Tariffs Threaten American Manufacturing

Tariffs Threaten American Manufacturing
Sean Kilpatrick/The Canadian Press via AP
Tariffs Threaten American Manufacturing
Sean Kilpatrick/The Canadian Press via AP
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President Trump surged to victory in 2016 on the promise of restoring America’s economic vitality and helping U.S. manufacturers “win” again. Thursday's tariff announcement is a self-imposed setback from the great strides the administration has made toward this goal.

Imposing costly tariffs on steel and aluminum imports will be a painful check on U.S. manufacturing and our economy. Both of our industries depend on steel, aluminum, and other heavy metals as crucial inputs for our manufacturing businesses. Equipment and automobile manufacturers don’t build products with twigs, string, and glue. We need large amounts of steel and aluminum to produce the durable, reliable, safe, and cost-competitive products our customers depend on.

That is why we are joining together to voice our concern over the tariffs and quotas the Trump president has announced on these important manufacturing inputs. Combined, our industries support over 8.3 million direct and indirect American jobs and contribute over $500 billion to the U.S. gross domestic product. A 25 percent tariff on steel imports and a 10 percent tariff on aluminum will undo the very positive effects our industries have enjoyed as a result of the sweeping tax reform legislation passed last year by Congress, and championed by President Trump.

Steel represents approximately 25 percent of the cost of an average automobile. A tariff of 25 percent will have a significant impact on the price of an automobile manufactured in the United States. The impact will also be severe for equipment manufacturers, which are even more steel-intensive in their manufacturing. In fact, the Department of Commerce’s own figures show that while the steel industry employs about 140,000 Americans, downstream manufacturers that consume steel employ about 6.5 million Americans.

The greater irony is that the administration’s tariffs will undercut the president’s own goal of helping American manufacturers win against our global competitors. Our competitors in China, India, and Mexico will get a free pass to use the cheapest steel or aluminum they can find, whereas manufacturers here in the United States will be forced to bear the unfair burden of more costly steel and aluminum. That means U.S. manufacturers will lose out on global business opportunities, and our products will be less competitive here — with American jobs on the line.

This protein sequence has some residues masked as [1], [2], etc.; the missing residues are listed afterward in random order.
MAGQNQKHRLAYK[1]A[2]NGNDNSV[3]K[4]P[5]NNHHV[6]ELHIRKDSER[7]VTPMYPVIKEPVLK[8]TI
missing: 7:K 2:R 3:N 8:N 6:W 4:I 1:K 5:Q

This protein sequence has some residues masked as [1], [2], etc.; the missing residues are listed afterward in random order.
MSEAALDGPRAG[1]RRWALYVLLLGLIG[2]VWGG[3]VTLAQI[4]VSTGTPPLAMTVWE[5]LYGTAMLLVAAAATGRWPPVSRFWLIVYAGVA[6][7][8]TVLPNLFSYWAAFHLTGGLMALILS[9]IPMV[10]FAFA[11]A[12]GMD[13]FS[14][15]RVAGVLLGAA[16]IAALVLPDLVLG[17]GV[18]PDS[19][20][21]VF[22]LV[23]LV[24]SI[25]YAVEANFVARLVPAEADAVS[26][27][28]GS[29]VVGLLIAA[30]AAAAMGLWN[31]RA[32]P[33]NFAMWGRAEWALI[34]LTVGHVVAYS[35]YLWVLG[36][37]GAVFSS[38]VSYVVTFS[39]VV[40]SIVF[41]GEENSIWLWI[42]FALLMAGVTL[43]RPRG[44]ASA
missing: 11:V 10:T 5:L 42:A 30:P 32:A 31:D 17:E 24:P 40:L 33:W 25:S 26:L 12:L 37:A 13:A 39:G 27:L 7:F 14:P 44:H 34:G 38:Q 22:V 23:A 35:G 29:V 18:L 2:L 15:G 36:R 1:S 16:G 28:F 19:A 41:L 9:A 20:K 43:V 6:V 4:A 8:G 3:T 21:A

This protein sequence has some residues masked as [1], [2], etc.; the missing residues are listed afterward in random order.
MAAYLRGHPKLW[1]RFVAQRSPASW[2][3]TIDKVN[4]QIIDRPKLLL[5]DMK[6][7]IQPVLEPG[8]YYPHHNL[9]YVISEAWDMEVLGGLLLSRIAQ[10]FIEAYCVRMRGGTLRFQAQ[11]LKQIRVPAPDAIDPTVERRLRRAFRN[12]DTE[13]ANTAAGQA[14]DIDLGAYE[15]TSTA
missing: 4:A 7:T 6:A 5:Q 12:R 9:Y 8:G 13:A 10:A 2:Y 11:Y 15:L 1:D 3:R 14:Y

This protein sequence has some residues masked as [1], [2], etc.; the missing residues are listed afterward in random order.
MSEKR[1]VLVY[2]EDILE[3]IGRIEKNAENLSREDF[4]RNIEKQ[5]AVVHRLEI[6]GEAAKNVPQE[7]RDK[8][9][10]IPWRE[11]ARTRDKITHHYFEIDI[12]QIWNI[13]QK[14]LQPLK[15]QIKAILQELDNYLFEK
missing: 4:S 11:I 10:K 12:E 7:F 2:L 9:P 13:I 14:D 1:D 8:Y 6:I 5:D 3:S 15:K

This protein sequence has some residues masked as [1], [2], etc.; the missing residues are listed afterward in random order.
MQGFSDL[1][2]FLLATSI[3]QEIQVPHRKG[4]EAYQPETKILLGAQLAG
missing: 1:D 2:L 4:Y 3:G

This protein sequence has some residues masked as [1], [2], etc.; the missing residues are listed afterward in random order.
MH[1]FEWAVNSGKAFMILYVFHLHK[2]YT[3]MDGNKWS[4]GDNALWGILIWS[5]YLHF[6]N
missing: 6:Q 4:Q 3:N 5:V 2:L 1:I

President Trump shouldn’t let history repeat itself, because we’ve seen this story before. President George W. Bush imposed tariffs on steel imports in 2002. The economists Laura Baughman and Joseph Francois found through their research that those tariffs cost 200,000 jobs – more than the 187,500 people employed by the steel industry at that time. Ohio, Michigan and Pennsylvania alone accounted for 30,000 of the lost jobs.

We share President Trump’s goal of making the United States the best place in the world for manufacturing businesses. But the decision to impose tariffs on steel and aluminum is misguided — especially when a better course of action for boosting our domestic steel and aluminum industries would be to invest in our infrastructure and streamline costly regulations. The economy is growing and regulatory and tax reform are proving a boon for businesses and American jobs. We cannot afford to reverse this trend.

The punitive measures announced Thursday will only serve to counter the president’s agenda. They are certain to result in retaliatory tariffs from our trading partners that will further harm U.S. industry and upend our economic progress.

The president should reconsider this harmful action. Adopting these tariffs threatens American jobs, hurts American consumers, and imperils the progress that American manufacturers have made under his administration.

John Bozzella is the president and CEO of the Association of Global Automakers, which represents the U.S. operations of international automobile manufacturers.

Dennis Slater is president of the Association of Equipment Manufacturers, which represents manufacturers, parts and service providers for the agriculture, construction, forestry, mining and utility equipment industries.

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